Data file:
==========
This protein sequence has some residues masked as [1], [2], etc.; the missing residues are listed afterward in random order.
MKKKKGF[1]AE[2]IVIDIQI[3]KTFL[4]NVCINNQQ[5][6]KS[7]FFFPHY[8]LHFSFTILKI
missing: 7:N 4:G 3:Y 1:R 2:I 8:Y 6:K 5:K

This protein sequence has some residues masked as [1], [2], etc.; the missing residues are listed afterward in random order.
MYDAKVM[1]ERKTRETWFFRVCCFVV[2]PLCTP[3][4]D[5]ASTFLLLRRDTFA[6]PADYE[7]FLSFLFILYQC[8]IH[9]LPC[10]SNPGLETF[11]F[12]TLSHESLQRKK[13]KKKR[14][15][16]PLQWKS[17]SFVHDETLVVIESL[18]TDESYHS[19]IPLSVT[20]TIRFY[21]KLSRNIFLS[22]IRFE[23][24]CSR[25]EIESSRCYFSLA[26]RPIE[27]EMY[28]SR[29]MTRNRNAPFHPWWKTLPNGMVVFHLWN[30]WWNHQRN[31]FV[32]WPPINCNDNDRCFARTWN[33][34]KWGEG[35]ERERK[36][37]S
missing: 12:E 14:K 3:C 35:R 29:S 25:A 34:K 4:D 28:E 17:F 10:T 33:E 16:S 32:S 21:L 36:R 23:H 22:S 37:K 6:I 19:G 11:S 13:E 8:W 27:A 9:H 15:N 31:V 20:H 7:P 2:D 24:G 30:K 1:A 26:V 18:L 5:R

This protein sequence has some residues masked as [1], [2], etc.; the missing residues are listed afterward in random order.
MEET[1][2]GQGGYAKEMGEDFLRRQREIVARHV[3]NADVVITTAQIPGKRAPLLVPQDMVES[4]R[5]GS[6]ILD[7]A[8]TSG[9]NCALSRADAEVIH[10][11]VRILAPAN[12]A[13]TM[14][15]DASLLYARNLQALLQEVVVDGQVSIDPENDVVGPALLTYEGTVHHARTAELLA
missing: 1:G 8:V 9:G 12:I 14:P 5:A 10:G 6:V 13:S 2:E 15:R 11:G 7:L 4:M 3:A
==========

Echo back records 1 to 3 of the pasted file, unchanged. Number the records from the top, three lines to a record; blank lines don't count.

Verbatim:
This protein sequence has some residues masked as [1], [2], etc.; the missing residues are listed afterward in random order.
MKKKKGF[1]AE[2]IVIDIQI[3]KTFL[4]NVCINNQQ[5][6]KS[7]FFFPHY[8]LHFSFTILKI
missing: 7:N 4:G 3:Y 1:R 2:I 8:Y 6:K 5:K

This protein sequence has some residues masked as [1], [2], etc.; the missing residues are listed afterward in random order.
MYDAKVM[1]ERKTRETWFFRVCCFVV[2]PLCTP[3][4]D[5]ASTFLLLRRDTFA[6]PADYE[7]FLSFLFILYQC[8]IH[9]LPC[10]SNPGLETF[11]F[12]TLSHESLQRKK[13]KKKR[14][15][16]PLQWKS[17]SFVHDETLVVIESL[18]TDESYHS[19]IPLSVT[20]TIRFY[21]KLSRNIFLS[22]IRFE[23][24]CSR[25]EIESSRCYFSLA[26]RPIE[27]EMY[28]SR[29]MTRNRNAPFHPWWKTLPNGMVVFHLWN[30]WWNHQRN[31]FV[32]WPPINCNDNDRCFARTWN[33][34]KWGEG[35]ERERK[36][37]S
missing: 12:E 14:K 3:C 35:R 29:S 25:A 34:K 4:D 28:E 17:F 10:T 33:E 16:S 32:S 21:L 36:R 23:H 22:S 37:K 6:I 19:G 11:S 13:E 8:W 27:A 9:H 15:N 31:V 20:H 7:P 2:D 24:G 30:K 1:A 26:V 18:L 5:R

This protein sequence has some residues masked as [1], [2], etc.; the missing residues are listed afterward in random order.
MEET[1][2]GQGGYAKEMGEDFLRRQREIVARHV[3]NADVVITTAQIPGKRAPLLVPQDMVES[4]R[5]GS[6]ILD[7]A[8]TSG[9]NCALSRADAEVIH[10][11]VRILAPAN[12]A[13]TM[14][15]DASLLYARNLQALLQEVVVDGQVSIDPENDVVGPALLTYEGTVHHARTAELLA
missing: 1:G 8:V 9:G 12:I 14:P 5:A 10:G 6:V 13:S 2:E 15:R 11:G 7:L 4:M 3:A